Opinion: Welcome to a world without simple answers

Lithuania has wasted a decade in the European Union and NATO pretending that global issues have nothing to do with it and that complex problems are not so complex after all.

A car crash on a rural road is bigger news than cluster bombs killing dozens in a Syrian bazaar. The Greek financial crisis was caused, obviously, by Greek laziness alone. The Western powers are a bunch of cowards who fail to punish Vladimir Putin the way Lithuania insists they should. Territorial disputes in the South China Sea? Thousands slaughtered by Boko Haram? Where is that, anyway?


The world is a complicated place and its problems are interlinked, but Lithuanian opinion leaders have been taking the easy road for decades while the public simply shut its eyes. Many still take up politics for reasons other than achieving results, which is why many a Lithuanian minister stay silent in international forums on complex issues or merely read out pre-drafted statements. Parliament members keep indulging the urge to express their views on praying Muslims in airports or particularities of African culture.

All TV channels air interviews with expatriates who, upon encountering other cultures, are horrified by “babajai” [a racial slur used about people of Middle Eastern descent] in England’s town centres or Norway’s child welfare officials who “take away our kids”. A scarf-bearing woman can still make for a subject of a lifestyle show or publication. “Arab” and “Muslim” still mean the same thing. As do “burqa” and “hijab”.


Can you recall the times when Lithuania’s top leadership insisted, with straight faces, that Lithuania was doing its share in helping Europe cope with the influx of migrants by sending one helicopter to Greece? These times were a mere month ago, the helicopter is still to find its way back.

What’s special about this migration crisis in Europe is that everyone is starting to realize there are no simple answers – nor will there ever be. Welcome to global uncertainty.


Ever since Socrates, a discussion is valuable to the extent that it shuns sweeping know-it-all generalizations. In many a Western society, alongside clamorous tabloid headlines, serious media run a wealth of nuanced analysis. Meanwhile in Lithuania, over the few years that we have had a public debate in op-ed columns, the discussion has been usurped by sharp-tongued columnists who have unambiguous solutions for everything and take sides unwaveringly.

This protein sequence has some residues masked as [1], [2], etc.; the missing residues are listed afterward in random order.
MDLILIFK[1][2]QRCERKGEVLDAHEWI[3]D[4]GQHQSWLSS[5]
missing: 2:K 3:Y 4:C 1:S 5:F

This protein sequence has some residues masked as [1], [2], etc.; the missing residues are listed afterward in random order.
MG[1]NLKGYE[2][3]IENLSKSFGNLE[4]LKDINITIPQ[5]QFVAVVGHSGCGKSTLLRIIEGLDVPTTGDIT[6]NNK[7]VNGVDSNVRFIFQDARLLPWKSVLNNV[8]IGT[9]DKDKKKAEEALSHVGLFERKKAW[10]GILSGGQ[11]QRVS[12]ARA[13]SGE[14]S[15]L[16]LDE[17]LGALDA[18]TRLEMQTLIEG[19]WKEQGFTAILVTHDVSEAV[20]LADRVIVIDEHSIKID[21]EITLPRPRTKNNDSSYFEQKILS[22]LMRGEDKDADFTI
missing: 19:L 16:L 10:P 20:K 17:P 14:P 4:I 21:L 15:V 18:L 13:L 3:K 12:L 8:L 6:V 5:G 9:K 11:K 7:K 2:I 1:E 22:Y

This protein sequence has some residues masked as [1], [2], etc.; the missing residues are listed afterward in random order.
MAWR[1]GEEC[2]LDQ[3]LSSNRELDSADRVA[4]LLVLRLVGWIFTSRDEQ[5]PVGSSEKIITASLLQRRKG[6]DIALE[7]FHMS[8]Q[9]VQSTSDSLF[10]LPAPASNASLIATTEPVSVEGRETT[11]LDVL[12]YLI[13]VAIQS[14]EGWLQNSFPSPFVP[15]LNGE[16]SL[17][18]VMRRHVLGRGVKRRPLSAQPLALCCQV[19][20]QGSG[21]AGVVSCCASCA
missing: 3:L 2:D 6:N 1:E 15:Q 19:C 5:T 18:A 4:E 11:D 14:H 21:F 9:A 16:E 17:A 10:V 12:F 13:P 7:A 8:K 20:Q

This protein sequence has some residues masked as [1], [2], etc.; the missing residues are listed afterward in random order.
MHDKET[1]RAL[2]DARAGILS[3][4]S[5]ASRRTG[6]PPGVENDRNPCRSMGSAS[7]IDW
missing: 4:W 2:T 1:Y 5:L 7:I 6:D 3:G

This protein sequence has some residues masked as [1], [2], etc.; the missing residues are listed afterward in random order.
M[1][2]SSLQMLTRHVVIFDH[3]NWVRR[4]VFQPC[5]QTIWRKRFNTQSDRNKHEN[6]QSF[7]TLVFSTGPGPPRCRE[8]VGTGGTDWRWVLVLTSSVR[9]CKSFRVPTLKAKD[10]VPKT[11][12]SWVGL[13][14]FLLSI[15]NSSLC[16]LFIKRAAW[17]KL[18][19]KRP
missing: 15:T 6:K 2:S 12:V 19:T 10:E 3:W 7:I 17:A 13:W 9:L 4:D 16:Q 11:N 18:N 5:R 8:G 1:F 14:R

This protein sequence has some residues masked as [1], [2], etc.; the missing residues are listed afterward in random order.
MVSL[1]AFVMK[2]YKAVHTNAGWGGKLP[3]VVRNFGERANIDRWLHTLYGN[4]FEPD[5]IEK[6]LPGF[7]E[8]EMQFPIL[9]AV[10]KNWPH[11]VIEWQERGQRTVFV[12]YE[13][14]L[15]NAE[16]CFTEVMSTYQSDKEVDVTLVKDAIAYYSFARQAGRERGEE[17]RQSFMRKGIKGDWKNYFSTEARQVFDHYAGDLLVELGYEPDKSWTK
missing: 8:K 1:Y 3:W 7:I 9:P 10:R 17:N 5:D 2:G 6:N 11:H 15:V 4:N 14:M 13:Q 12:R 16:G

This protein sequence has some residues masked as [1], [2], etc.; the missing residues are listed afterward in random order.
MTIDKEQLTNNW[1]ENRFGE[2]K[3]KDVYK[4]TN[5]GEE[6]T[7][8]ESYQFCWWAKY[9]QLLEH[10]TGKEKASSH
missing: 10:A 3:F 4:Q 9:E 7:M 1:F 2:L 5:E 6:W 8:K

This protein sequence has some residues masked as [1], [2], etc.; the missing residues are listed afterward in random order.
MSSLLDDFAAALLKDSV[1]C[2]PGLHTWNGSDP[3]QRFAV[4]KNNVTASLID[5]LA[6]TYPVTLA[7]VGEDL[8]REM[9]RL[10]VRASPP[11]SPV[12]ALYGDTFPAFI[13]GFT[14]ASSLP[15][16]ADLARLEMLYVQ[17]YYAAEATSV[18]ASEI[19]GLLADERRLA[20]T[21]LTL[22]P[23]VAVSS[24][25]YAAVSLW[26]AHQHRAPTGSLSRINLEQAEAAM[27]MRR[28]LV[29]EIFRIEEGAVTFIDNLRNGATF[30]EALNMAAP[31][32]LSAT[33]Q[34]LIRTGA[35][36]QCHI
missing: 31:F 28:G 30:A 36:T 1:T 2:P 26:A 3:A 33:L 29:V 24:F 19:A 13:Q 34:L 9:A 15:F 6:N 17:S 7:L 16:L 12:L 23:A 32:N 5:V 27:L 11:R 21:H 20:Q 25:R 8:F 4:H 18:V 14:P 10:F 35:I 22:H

The current crisis, however, does not lend itself to clear-cut judgements.


– Europe was shocked by images of a three-year-old boy whose dead body was washed ashore in Turkey; a Swedish minister even shed a tear, promising to do everything she could. (Can you imagine a Lithuanian minister getting so emotional over this issue?) On the other hand, travelling from safe Turkey to affluent Europe was no longer or solely a matter of life and death for the boy’s parents, it was also about economic prosperity.

– Desperate scenes in Hungary‘s railway stations made many wonder if civilized countries were also humane – and whether old and new EU members had the same idea of “European values”. On the other hand, many also realized that Budapest was merely implementing EU agreements and were quite shocked by the newcomers’ insistence on their righteousness and refusal to obey the police or railway officers, as is usual in Europe.


– The Hungarian prime minister has warned that, should the situation persist, tens of millions of migrants will make Europeans a minority in their own continent. On the other hand, however, America has already accepted these processes; and anyway, will Europeans want to give up what makes them Europeans in the first place – humanist values?

– Several governments, including Germany, are so determined to give asylum to legal refugees that they agree to waive EU agreements which say that asylum applications should be handled by countries of first arrival. On the other hand, if we are in the business of bending rules, why not go a step further in order to prevent thousands of deaths at sea by altering several lines in the EU rulebook and allowing airlines to take passengers to Europe without visas? A plane fare from Turkey is much cheaper than the thousands of euros demanded by human traffickers.


Everyone, not just advocates of simple solutions, now realize that these solutions are impossible. We cannot accept everyone, nor can we stop the influx, let alone with bullets, barbed wires or turning ships away at sea. Nor can we stop the wars.

It is equally naive to believe that all the newcomers will end up in Western Europe when small-town employers in Lithuania can hardly find anyone willing to work even for decent pay. Just as it is naive to expect that incantations “we do not want Pakistani customs in our country” will help us steer clear of the problems that thrive in the immigrant ghettoes of Marseilles or Malmö, all but impenetrable even for the police.


This cobweb of difficult global issues that befell Lithuania is a payback for years of ignoring them, years spent stewing in its own juice. Lithuania cannot solve them, but nor can it isolate itself, as before, or stick to seeing things in black and white. Moreover, it is only the beginning: all the other global shocks will come and we will suffer them with the entire European community, from effects of climate change to cyber wars.

Western Europe had centuries of democratic discussion to develop complex and nuanced public debate; Western Europeans had decades of post-war prosperity before they had to take interest in not just new cars but also in melting icecaps. Lithuania does not have a decade; nay, it does not have a year.



The commentary was read out on LRT radio.

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